Lady Macbeth was so freaked out by all the horrible things she had done to gain power, that she went a little nutty and thought she had blood on her hands that she couldn’t wash off. ‘Out, damn spot! Out, out I say’ she cries as she tries to wash the imaginary blood off. Her hands, in her mind, were giving her away. I’m not sure about this, yet I believe the saying ‘she has blood on her hands’ came from Macbeth.
Poets paid special attention to hands. They wrote of life, and death, appearing in people’s hands. Keats ‘This Living Hand’ is a memento mori: it reminds us that we are all mortal and destined to die. Warm hands = life, cold hands = death was a common theme among Romantic Era poets. I often find myself looking at peoples hands. I remember my grandpa’s hands, they were tough and worn. My grandma’s were vein-y. I have a friend who’s hands are super stubby and weird looking and a friend who has ‘piano hands’ which means long skinny fingers. If you pay attention, you will start to see the beauty and the ugly in peoples hands. I watched a documentary recently on Ted Bundy, the serial killer. And of all the things that stuck with me about his story, I remember the interviewer saying “I remember looking at his hands. And I couldn’t help but be horrified at what those hands had done”.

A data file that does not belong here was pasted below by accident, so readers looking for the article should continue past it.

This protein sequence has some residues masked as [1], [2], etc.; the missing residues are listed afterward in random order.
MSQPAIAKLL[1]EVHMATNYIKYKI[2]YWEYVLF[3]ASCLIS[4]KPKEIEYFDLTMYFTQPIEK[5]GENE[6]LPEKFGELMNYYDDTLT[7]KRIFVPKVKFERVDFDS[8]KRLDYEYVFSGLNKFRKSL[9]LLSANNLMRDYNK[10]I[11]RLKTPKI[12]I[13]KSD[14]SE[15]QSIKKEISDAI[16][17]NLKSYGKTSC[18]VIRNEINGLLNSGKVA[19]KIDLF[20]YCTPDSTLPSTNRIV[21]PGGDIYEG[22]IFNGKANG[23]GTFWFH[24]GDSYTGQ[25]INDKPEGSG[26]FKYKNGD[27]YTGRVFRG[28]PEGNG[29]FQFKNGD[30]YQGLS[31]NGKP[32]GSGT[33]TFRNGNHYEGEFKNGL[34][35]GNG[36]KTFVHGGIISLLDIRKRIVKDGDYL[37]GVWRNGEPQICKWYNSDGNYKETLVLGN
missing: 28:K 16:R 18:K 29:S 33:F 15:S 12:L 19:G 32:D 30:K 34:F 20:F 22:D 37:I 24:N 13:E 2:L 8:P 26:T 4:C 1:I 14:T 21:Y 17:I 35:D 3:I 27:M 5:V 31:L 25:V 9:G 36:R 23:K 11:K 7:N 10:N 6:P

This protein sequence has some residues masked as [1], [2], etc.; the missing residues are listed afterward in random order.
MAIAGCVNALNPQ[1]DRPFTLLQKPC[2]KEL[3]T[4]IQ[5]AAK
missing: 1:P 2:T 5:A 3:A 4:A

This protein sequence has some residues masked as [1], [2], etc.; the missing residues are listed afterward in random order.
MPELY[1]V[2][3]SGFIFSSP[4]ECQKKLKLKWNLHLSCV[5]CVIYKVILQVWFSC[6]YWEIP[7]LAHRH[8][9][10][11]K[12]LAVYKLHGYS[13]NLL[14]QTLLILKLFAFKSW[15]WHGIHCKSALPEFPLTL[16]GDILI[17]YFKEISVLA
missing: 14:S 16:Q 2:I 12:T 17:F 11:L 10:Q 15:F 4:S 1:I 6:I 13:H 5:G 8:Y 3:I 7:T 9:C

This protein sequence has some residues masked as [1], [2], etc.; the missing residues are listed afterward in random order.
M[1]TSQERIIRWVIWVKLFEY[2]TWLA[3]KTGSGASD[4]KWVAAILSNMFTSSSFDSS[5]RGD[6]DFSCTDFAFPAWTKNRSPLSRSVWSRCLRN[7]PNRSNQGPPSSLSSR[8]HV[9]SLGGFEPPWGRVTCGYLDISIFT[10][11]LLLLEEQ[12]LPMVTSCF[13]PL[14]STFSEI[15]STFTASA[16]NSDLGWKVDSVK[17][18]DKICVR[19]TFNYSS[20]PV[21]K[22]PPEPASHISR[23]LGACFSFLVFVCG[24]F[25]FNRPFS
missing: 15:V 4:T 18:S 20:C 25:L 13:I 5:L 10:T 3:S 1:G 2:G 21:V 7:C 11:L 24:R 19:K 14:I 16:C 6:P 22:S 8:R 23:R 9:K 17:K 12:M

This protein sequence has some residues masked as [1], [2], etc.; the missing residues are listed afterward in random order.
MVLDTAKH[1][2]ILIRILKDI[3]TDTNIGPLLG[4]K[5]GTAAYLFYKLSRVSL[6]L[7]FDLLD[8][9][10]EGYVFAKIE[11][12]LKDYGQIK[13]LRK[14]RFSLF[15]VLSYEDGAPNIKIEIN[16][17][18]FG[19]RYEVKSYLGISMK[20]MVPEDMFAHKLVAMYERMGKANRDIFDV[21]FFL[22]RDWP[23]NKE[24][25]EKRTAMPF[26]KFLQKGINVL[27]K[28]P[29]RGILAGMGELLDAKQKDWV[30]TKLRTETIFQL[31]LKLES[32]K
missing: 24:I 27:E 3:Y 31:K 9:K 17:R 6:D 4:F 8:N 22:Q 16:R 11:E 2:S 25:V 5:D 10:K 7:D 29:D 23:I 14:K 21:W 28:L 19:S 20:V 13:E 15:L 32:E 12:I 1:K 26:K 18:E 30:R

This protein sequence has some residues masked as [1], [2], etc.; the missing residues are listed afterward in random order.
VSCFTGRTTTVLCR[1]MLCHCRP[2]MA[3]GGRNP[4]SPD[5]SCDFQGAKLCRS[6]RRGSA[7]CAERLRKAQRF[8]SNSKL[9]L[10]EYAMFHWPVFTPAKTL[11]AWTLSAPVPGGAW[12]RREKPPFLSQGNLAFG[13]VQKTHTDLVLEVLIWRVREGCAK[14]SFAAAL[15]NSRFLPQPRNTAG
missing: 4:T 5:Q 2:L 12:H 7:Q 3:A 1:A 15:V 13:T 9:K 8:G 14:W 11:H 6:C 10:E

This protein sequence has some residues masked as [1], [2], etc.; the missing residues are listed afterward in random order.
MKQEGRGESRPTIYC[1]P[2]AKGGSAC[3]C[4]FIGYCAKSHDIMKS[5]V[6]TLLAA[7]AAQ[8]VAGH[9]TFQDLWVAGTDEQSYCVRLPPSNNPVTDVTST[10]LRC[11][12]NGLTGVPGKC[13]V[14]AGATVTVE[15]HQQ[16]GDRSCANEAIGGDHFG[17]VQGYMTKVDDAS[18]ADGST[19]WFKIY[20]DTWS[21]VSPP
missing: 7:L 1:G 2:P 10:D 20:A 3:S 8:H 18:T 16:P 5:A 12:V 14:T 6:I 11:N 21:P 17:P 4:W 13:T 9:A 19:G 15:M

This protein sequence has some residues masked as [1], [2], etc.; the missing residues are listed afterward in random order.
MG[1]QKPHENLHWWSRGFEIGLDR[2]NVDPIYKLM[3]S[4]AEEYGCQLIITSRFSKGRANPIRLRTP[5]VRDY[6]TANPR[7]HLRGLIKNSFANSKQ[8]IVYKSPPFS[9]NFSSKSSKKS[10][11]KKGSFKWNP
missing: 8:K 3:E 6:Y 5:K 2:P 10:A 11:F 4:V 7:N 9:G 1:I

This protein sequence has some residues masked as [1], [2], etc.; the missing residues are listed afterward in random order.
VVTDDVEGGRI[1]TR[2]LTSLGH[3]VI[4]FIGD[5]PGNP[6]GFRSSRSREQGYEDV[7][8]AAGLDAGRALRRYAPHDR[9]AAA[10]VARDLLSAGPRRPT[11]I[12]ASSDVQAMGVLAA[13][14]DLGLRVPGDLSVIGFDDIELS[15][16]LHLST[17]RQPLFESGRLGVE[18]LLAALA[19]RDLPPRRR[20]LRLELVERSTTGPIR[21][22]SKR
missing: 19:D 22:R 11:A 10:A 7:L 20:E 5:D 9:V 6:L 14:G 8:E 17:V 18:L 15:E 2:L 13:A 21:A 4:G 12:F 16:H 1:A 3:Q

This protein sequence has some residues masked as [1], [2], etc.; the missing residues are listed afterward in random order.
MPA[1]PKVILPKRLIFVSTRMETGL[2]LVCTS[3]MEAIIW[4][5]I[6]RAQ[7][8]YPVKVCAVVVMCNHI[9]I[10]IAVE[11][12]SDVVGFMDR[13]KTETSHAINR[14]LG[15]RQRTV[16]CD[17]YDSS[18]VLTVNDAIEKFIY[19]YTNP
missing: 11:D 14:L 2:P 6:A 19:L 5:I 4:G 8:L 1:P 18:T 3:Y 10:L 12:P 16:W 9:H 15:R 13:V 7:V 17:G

Eyes might be the windows to the soul, but your hands tell the story of your life. I hope at the end of my life, my hands will tell that I am happy and that I’ve lived a good life. I hope they show I’ve been kind and did the best I could. I hope they show I’ve worked hard and that a little dirt under my nails is ok. I hope, in the end, I have no blood stains on them.
With love from Grand Haven,
‘To have seen much and to have nothing is to have rich eyes and poor hands.’